View from the hot pool

On day 18 we biked 51km and got to Jokulsarlon, the Glacial Lagoon.  Another popular stop on the tourist trail it is an absolutely beautiful spot.  The lagoon flows into a river which meets the sea after about 500 meters.  Big chunks of ice wash up onto the black sand giving it the name of Diamond Beach.  We camped on the edge of the lake that night and Luke was rewarded with some great sunset shots.


Diamond Beach

After 2 more long days of biking we made it to Hofn, I’m not sure I’ve ever been as happy to reach a destination!  We still had 5 more days left of our trip but this was the point where we could get the bus back to Reykjavik.  I can easily say that biking in Iceland was the hardest thing I’ve ever done, and I was proud of myself that I kept going for 20 days.  And the funny thing is, that I think I would possibly do it again!  Not in Iceland, but maybe somewhere the weather was a little more friendly.  All up we biked around 800 km in 60 hours over 20 days.

Celebratory Viking Beers in Hofn

Back in Reykjavik we rented a car for our last 4 days and travelled around the Snaefellsjokull peninsula.  We hiked up an old volcano, spent a day walking along coastal trails, and admired more stunning scenery.  Perhaps worth a mention is that we saw the tallest structure in Europe, a gigantic radio tower (maybe not that interesting!).

Snæfellsnes Coastline

Overall we loved Iceland.  It can be expensive, but if you cook your own meals and stay at campsites (or fee camp) the cost is not that bad.  I would recommend travelling there, and cycling if you are looking for an extreme challenge!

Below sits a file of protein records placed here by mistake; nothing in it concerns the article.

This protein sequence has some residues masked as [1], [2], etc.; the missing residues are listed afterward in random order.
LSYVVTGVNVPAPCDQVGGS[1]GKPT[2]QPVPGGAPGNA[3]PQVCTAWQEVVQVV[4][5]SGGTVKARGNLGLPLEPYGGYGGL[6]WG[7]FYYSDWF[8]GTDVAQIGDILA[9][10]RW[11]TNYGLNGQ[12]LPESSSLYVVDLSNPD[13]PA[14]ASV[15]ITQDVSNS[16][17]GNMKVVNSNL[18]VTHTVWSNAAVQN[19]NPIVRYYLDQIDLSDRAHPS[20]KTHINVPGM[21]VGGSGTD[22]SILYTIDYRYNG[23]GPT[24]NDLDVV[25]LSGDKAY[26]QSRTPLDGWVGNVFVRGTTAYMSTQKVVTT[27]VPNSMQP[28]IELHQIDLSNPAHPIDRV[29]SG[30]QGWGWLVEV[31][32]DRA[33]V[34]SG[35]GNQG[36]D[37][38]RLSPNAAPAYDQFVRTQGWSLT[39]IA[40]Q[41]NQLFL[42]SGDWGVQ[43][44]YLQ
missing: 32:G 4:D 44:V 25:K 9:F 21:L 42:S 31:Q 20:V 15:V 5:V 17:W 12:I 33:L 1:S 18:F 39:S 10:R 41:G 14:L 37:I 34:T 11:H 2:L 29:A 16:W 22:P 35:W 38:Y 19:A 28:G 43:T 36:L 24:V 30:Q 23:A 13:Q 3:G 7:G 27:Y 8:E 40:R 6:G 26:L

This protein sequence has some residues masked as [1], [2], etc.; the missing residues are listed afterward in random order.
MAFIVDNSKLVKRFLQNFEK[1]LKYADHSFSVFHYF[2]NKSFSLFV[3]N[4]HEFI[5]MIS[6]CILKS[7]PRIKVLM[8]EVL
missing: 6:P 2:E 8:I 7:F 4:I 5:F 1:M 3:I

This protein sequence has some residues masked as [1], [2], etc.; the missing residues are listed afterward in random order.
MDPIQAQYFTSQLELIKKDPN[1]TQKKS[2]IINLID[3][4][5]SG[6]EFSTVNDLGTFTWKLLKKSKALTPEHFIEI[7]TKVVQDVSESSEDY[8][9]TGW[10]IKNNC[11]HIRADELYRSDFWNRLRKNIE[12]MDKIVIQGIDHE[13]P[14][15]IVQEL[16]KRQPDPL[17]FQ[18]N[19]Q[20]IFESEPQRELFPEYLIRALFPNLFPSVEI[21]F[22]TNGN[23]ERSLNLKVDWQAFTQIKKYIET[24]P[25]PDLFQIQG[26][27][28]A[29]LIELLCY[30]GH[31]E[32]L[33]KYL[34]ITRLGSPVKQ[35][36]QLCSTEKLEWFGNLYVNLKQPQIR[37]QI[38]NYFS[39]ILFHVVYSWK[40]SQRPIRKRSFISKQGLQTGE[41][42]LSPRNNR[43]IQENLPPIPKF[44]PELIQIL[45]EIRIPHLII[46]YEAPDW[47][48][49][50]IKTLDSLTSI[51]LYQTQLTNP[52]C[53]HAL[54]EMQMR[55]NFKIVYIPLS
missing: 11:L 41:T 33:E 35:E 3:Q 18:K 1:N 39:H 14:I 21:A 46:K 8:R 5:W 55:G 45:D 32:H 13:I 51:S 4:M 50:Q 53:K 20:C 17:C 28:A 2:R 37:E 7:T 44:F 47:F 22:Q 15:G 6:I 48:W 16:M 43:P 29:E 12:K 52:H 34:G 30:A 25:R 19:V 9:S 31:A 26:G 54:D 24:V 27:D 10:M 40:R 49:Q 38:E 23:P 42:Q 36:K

Our rental car

We’ve made a video of our travels, it’s a little long but a good watch , you can find it from the link at the top of the blog or click HERE. (The video doesn’t seen to play on all tablets for some reason, but works fine on computers.)

Kirkjufell at Sunset


3 thoughts on “Iceland Bike Trip – part 2

  1. absolutely so amazing you are doing something so so so extraordinary travesling the world and joying in its marvels

    irmy and i did the same in india hiking back into the mountains foothills of the himalays and all through india, nepal, bhutan, sikkim, assam then europe it was really really grand and im not romantisizing it was so so amazing

    oma klassen told us to travel while we could walk im now at the place where i do not want to travel alone any longer, so ill go on tours or find close friends perhaps my age 83 sept 30th and still kicking

    tears reading and wow the pictures are just amazing admire what you are doing so much thanks for including me


    vance y. george director emeritus san francisco symphony chorus 1661 pine street, no. 324 san francisco, ca. 94109 cell 415 430 5908

    On Wed, Aug 31, 2016 at 8:13 AM, Until the cash runs out wrote:

    > fleesa79 posted: ” I left off on the last blog as we arrived in Vik, the > southernmost city in Iceland, about half way through our journey. At this > point the riding was feeling easier for me, but the wind that was blowing > against us most days did not make the actual pedal” >